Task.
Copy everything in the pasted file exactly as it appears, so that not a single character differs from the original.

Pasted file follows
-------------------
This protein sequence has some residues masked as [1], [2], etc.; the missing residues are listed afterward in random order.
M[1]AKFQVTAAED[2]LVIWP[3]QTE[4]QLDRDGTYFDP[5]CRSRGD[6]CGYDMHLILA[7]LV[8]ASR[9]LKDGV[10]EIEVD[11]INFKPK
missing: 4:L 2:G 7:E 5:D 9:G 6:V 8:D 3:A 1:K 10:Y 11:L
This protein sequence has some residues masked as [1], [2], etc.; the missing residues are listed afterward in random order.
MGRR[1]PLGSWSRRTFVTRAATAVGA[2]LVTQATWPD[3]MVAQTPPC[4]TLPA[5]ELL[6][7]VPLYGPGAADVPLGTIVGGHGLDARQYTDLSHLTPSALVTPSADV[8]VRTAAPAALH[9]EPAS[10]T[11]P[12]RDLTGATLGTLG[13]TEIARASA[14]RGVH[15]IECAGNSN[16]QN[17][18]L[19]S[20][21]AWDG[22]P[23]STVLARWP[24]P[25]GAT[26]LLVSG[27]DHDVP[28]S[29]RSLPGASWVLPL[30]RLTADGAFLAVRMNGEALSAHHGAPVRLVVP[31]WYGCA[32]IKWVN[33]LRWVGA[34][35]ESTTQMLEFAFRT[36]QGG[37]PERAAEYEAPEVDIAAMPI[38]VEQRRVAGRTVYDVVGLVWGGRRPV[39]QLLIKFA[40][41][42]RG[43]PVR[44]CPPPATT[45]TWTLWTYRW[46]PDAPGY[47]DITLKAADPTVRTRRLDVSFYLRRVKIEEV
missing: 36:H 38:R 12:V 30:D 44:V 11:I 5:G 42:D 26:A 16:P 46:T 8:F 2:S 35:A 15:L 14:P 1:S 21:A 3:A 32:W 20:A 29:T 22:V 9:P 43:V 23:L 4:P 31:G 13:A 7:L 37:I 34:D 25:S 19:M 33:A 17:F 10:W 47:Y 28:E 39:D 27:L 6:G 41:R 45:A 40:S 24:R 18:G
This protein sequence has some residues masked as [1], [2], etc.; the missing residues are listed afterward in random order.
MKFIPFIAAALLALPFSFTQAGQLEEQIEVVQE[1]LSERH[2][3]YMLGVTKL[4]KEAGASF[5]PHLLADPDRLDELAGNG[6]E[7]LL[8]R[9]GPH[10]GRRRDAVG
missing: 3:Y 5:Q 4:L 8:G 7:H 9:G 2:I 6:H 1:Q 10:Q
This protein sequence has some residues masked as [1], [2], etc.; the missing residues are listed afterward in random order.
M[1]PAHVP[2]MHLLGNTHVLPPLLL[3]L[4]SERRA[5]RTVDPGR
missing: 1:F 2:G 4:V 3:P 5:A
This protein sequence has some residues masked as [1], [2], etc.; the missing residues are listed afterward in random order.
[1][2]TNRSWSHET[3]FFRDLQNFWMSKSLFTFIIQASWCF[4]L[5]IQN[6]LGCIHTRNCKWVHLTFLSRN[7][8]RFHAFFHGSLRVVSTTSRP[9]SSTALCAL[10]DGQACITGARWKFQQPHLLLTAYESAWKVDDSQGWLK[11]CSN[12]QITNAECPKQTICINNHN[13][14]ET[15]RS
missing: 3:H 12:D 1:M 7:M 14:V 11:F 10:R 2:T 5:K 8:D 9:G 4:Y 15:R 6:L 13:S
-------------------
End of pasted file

This protein sequence has some residues masked as [1], [2], etc.; the missing residues are listed afterward in random order.
M[1]AKFQVTAAED[2]LVIWP[3]QTE[4]QLDRDGTYFDP[5]CRSRGD[6]CGYDMHLILA[7]LV[8]ASR[9]LKDGV[10]EIEVD[11]INFKPK
missing: 4:L 2:G 7:E 5:D 9:G 6:V 8:D 3:A 1:K 10:Y 11:L
This protein sequence has some residues masked as [1], [2], etc.; the missing residues are listed afterward in random order.
MGRR[1]PLGSWSRRTFVTRAATAVGA[2]LVTQATWPD[3]MVAQTPPC[4]TLPA[5]ELL[6][7]VPLYGPGAADVPLGTIVGGHGLDARQYTDLSHLTPSALVTPSADV[8]VRTAAPAALH[9]EPAS[10]T[11]P[12]RDLTGATLGTLG[13]TEIARASA[14]RGVH[15]IECAGNSN[16]QN[17][18]L[19]S[20][21]AWDG[22]P[23]STVLARWP[24]P[25]GAT[26]LLVSG[27]DHDVP[28]S[29]RSLPGASWVLPL[30]RLTADGAFLAVRMNGEALSAHHGAPVRLVVP[31]WYGCA[32]IKWVN[33]LRWVGA[34][35]ESTTQMLEFAFRT[36]QGG[37]PERAAEYEAPEVDIAAMPI[38]VEQRRVAGRTVYDVVGLVWGGRRPV[39]QLLIKFA[40][41][42]RG[43]PVR[44]CPPPATT[45]TWTLWTYRW[46]PDAPGY[47]DITLKAADPTVRTRRLDVSFYLRRVKIEEV
missing: 36:H 38:R 12:V 30:D 44:V 11:I 5:G 42:D 26:A 16:P 46:T 8:F 2:S 35:A 15:L 14:P 1:S 21:A 3:A 32:W 20:A 29:T 22:V 9:P 43:V 23:L 4:P 31:G 13:A 7:L 37:I 34:D 25:S 19:M 33:A 17:F 10:W 47:Y 28:E 39:D 27:L 6:G 41:R 45:A 40:S 24:R 18:G
This protein sequence has some residues masked as [1], [2], etc.; the missing residues are listed afterward in random order.
MKFIPFIAAALLALPFSFTQAGQLEEQIEVVQE[1]LSERH[2][3]YMLGVTKL[4]KEAGASF[5]PHLLADPDRLDELAGNG[6]E[7]LL[8]R[9]GPH[10]GRRRDAVG
missing: 3:Y 5:Q 4:L 8:G 7:H 9:G 2:I 6:H 1:Q 10:Q
This protein sequence has some residues masked as [1], [2], etc.; the missing residues are listed afterward in random order.
M[1]PAHVP[2]MHLLGNTHVLPPLLL[3]L[4]SERRA[5]RTVDPGR
missing: 1:F 2:G 4:V 3:P 5:A
This protein sequence has some residues masked as [1], [2], etc.; the missing residues are listed afterward in random order.
[1][2]TNRSWSHET[3]FFRDLQNFWMSKSLFTFIIQASWCF[4]L[5]IQN[6]LGCIHTRNCKWVHLTFLSRN[7][8]RFHAFFHGSLRVVSTTSRP[9]SSTALCAL[10]DGQACITGARWKFQQPHLLLTAYESAWKVDDSQGWLK[11]CSN[12]QITNAECPKQTICINNHN[13][14]ET[15]RS
missing: 3:H 12:D 1:M 7:M 14:V 11:F 10:R 2:T 5:K 8:D 9:G 4:Y 15:R 6:L 13:S